Ever notice how anyone who tries to defend Waterworld won't come out and say it was a great movie just not as bad as history remembers? Director Kevin Reynolds lets himself in for further faint praise with his new Tristan & Isolde, a period romance that's dry, straightforward, inoffensive and thoroughly unremarkable. It's a real Kevin Reynolds movie, full of men who wear long, musty robes while standing near large bodies of water. And the women who love them. And the strategically placed shafts of light that prevent their taut, entwined carcasses from disappearing into a morass of shadows and mud.
Ancient British legendry with just a hint of the WB, the movie revisits the oft-retold tale of Cornwall knight Tristan (James Franco), the angry orphan whose resistance of the Irish seems to meet an early end when he's felled in battle. After a hasty burial at sea, his still-viable body is found and nursed back to health by the doting Isolde (Sophia Myles), a tempting slice of Irish royalty in disguise. But their mutual passion is snuffed out by Isolde's enforced marriage to Tristan's uncle, Marke (Rufus Sewell), the leader who's been chosen to unite the fractious English tribes under a common banner. Jealousies fester, clandestine trysts are trysted and Franco gets to spend a lot of time favoring the horizon with that pained, distracted look he's been riding to no particular repute.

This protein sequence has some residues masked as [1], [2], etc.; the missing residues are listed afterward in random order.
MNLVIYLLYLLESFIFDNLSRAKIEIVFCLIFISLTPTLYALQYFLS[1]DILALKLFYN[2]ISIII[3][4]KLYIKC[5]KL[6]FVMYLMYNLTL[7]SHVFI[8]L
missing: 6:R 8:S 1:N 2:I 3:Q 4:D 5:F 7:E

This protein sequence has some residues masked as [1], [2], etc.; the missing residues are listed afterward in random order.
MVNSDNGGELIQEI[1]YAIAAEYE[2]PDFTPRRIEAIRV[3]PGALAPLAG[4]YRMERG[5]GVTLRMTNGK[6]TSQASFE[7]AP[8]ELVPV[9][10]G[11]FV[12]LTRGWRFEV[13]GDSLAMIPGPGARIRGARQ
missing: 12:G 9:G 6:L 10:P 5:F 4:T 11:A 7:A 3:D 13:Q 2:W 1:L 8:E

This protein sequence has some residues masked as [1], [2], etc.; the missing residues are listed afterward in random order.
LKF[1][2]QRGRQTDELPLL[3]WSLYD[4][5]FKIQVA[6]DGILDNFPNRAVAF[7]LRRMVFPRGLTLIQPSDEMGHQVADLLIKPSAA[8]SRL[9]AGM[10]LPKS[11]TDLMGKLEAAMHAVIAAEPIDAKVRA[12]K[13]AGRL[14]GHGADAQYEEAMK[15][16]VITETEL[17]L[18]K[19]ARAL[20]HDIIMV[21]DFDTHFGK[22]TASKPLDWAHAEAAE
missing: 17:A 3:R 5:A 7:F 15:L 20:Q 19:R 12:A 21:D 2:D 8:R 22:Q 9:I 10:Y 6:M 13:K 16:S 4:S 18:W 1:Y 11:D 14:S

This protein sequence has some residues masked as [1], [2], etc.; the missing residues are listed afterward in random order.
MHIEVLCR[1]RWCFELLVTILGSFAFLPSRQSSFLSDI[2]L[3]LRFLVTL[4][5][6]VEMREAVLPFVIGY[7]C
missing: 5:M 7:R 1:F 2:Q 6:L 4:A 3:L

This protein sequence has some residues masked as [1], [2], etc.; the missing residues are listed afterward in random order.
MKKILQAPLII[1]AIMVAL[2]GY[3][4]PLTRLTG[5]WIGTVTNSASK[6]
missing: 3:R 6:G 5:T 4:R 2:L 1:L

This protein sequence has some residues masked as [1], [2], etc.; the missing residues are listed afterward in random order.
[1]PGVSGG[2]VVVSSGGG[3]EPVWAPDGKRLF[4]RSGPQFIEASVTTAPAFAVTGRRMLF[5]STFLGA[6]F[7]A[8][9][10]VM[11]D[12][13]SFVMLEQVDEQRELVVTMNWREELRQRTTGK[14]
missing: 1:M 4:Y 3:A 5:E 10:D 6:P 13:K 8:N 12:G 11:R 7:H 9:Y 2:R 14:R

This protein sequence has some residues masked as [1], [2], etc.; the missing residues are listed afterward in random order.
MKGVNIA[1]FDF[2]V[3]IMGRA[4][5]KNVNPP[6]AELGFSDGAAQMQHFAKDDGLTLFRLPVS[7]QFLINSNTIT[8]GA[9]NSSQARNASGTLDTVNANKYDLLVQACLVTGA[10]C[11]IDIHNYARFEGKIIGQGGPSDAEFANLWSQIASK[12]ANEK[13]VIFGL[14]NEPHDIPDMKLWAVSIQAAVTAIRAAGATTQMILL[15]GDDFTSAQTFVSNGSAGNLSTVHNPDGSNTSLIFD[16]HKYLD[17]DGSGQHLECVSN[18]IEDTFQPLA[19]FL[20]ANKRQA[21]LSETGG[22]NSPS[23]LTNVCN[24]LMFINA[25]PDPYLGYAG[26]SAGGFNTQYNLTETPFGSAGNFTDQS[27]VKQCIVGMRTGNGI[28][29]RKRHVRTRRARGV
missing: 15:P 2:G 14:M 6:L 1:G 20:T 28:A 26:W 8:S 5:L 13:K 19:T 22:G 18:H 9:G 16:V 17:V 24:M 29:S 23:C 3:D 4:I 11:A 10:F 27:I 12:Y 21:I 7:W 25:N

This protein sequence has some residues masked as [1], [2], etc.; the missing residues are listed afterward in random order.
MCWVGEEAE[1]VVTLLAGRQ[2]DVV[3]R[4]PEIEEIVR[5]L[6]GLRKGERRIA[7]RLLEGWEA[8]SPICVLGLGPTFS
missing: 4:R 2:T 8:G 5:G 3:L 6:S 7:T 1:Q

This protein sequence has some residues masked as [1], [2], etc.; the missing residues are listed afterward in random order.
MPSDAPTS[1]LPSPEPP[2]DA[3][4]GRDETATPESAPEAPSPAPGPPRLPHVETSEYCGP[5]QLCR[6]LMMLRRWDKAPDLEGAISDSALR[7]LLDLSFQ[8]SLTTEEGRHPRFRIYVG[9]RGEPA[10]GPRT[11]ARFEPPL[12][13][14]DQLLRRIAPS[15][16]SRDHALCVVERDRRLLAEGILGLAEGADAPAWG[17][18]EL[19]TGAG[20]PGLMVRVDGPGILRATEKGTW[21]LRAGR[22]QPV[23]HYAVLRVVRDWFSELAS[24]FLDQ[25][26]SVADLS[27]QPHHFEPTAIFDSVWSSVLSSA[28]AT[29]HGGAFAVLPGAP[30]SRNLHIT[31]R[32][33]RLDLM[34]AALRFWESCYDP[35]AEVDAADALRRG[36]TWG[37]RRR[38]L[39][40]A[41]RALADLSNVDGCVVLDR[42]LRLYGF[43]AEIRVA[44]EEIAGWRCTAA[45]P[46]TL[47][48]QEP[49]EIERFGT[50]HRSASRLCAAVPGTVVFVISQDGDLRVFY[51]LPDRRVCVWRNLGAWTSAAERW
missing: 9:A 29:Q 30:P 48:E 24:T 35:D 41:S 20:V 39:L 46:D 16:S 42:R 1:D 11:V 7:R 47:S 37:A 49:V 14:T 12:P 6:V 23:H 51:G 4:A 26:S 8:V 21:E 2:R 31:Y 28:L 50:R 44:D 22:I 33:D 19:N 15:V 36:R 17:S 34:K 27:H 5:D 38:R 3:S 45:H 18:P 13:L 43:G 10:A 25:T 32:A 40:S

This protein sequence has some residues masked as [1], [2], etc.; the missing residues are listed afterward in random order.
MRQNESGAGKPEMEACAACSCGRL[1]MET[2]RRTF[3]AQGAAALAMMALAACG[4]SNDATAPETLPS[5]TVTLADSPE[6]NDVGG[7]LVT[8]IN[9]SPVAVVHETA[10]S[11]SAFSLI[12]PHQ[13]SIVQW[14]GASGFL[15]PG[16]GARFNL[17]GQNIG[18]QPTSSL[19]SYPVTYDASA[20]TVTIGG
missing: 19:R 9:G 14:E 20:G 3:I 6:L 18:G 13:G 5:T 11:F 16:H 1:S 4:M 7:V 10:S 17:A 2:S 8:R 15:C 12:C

For a while, the movie is admirable in its resistance of megaplex histrionics. (The sword strikes are blessedly free of thundering bass-drum samples.) But the leaden pacing and the lack of compelling performances eventually make even the most hardened ren-fair geeks in the house tune out. By the time the aggrieved parties take up arms to decide the fate of love and comradeship on two shores, you'll be mentally reviewing your laundry plans. Not to mention ruing the irony that so many healthy young chaps are losing their lives to bring order to a land that, 14 centuries later, the Sex Pistols are just going to bust up all over again.
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